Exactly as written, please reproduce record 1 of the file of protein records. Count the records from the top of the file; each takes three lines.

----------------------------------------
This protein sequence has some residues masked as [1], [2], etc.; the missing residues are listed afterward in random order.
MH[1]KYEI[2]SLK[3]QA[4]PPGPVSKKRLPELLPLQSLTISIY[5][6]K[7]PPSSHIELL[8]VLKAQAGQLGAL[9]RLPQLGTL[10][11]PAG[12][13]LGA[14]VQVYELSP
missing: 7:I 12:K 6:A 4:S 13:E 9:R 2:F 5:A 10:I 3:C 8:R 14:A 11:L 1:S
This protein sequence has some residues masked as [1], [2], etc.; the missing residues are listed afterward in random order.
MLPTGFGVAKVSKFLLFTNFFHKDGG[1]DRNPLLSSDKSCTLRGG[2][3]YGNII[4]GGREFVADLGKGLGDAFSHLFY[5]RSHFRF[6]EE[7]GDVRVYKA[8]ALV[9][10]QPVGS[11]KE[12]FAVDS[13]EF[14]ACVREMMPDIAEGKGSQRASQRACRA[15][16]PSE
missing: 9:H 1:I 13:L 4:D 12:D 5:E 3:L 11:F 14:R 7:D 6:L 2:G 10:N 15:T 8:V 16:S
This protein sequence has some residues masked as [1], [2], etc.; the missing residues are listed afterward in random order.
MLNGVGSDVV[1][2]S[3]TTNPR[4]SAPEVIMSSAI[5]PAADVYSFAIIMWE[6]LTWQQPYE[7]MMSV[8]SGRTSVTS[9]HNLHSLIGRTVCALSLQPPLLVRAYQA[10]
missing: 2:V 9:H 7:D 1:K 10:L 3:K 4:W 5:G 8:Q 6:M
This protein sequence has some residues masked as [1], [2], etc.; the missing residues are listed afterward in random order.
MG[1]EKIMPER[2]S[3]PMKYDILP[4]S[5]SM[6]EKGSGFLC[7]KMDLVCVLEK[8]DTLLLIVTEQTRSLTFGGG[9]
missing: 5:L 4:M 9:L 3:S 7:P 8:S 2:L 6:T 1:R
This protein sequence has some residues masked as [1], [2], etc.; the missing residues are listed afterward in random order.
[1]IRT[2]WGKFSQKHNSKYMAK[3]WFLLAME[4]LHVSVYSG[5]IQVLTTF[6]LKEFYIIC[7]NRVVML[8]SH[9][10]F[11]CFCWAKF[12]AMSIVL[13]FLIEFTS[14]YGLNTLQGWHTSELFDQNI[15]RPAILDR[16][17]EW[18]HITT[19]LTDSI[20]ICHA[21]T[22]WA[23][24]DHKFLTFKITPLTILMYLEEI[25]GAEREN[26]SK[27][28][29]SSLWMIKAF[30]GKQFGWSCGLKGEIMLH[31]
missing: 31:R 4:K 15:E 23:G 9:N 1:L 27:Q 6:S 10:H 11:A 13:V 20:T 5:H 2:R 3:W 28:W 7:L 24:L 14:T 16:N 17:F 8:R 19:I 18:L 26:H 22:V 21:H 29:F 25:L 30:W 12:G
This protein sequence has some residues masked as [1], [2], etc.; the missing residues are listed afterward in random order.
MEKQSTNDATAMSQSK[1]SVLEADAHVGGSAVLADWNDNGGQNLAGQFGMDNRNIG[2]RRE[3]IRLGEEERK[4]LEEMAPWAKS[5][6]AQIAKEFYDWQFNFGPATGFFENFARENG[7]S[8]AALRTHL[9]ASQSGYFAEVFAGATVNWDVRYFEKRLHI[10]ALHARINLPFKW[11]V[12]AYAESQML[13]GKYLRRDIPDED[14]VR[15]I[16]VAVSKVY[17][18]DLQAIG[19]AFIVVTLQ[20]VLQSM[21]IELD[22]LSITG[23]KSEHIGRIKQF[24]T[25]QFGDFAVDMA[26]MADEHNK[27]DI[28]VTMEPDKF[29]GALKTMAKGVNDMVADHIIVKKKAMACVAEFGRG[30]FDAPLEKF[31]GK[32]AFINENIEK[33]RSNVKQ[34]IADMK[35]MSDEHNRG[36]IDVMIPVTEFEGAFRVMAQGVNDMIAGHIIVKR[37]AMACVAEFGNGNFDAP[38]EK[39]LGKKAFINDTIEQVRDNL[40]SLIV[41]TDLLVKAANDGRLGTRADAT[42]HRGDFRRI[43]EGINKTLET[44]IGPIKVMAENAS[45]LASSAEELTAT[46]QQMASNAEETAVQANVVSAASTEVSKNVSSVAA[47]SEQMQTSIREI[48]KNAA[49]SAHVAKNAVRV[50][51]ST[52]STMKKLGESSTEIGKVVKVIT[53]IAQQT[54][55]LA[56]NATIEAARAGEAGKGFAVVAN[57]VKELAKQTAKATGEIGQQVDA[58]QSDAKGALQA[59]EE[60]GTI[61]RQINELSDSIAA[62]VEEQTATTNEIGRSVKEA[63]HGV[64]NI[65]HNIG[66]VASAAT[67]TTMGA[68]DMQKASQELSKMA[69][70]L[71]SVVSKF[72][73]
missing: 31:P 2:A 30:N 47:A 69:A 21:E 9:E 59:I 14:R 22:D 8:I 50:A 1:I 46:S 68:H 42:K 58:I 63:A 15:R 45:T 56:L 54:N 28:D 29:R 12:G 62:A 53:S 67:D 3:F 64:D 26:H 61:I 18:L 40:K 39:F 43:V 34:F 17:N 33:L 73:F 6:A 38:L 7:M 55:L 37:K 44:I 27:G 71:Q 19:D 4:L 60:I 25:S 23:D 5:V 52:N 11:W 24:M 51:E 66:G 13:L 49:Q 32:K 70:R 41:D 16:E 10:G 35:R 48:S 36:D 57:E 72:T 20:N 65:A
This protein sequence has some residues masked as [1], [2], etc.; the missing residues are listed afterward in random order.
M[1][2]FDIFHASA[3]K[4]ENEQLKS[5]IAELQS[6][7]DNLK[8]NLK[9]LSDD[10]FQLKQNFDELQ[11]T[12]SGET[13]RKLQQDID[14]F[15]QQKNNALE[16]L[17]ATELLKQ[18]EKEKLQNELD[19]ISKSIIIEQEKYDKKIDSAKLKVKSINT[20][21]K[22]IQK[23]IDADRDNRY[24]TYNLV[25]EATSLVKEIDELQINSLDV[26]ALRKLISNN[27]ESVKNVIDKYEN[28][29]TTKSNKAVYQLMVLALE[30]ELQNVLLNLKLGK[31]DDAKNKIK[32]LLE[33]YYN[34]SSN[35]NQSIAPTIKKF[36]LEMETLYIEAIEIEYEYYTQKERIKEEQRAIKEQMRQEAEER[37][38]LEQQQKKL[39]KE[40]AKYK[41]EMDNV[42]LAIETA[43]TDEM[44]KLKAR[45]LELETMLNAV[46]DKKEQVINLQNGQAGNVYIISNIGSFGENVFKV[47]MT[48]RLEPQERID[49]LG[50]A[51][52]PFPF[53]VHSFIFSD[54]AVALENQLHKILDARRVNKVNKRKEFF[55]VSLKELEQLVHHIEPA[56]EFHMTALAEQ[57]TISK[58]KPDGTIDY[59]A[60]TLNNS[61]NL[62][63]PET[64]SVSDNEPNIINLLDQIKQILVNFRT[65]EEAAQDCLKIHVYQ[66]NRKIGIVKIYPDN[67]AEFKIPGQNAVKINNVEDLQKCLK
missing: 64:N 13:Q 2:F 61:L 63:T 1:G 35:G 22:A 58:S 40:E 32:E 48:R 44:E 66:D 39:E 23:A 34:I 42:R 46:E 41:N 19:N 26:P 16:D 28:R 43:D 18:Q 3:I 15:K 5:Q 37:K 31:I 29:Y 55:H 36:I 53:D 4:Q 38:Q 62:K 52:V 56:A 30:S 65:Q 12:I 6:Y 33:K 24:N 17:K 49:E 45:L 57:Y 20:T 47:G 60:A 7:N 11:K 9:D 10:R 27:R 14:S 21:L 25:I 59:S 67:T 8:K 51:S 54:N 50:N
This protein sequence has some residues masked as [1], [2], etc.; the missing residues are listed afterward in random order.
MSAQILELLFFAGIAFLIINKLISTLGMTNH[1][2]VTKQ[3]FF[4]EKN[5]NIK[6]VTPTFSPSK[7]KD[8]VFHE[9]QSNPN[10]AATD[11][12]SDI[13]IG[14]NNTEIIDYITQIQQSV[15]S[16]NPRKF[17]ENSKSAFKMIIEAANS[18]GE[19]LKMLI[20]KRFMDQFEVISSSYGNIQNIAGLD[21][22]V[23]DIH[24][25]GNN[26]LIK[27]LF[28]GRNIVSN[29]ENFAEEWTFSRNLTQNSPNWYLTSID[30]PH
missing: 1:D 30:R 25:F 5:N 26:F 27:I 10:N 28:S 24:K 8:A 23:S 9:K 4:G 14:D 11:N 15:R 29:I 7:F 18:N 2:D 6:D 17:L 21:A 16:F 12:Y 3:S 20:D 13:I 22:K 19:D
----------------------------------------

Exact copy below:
This protein sequence has some residues masked as [1], [2], etc.; the missing residues are listed afterward in random order.
MH[1]KYEI[2]SLK[3]QA[4]PPGPVSKKRLPELLPLQSLTISIY[5][6]K[7]PPSSHIELL[8]VLKAQAGQLGAL[9]RLPQLGTL[10][11]PAG[12][13]LGA[14]VQVYELSP
missing: 7:I 12:K 6:A 4:S 13:E 9:R 2:F 5:A 10:I 3:C 8:R 14:A 11:L 1:S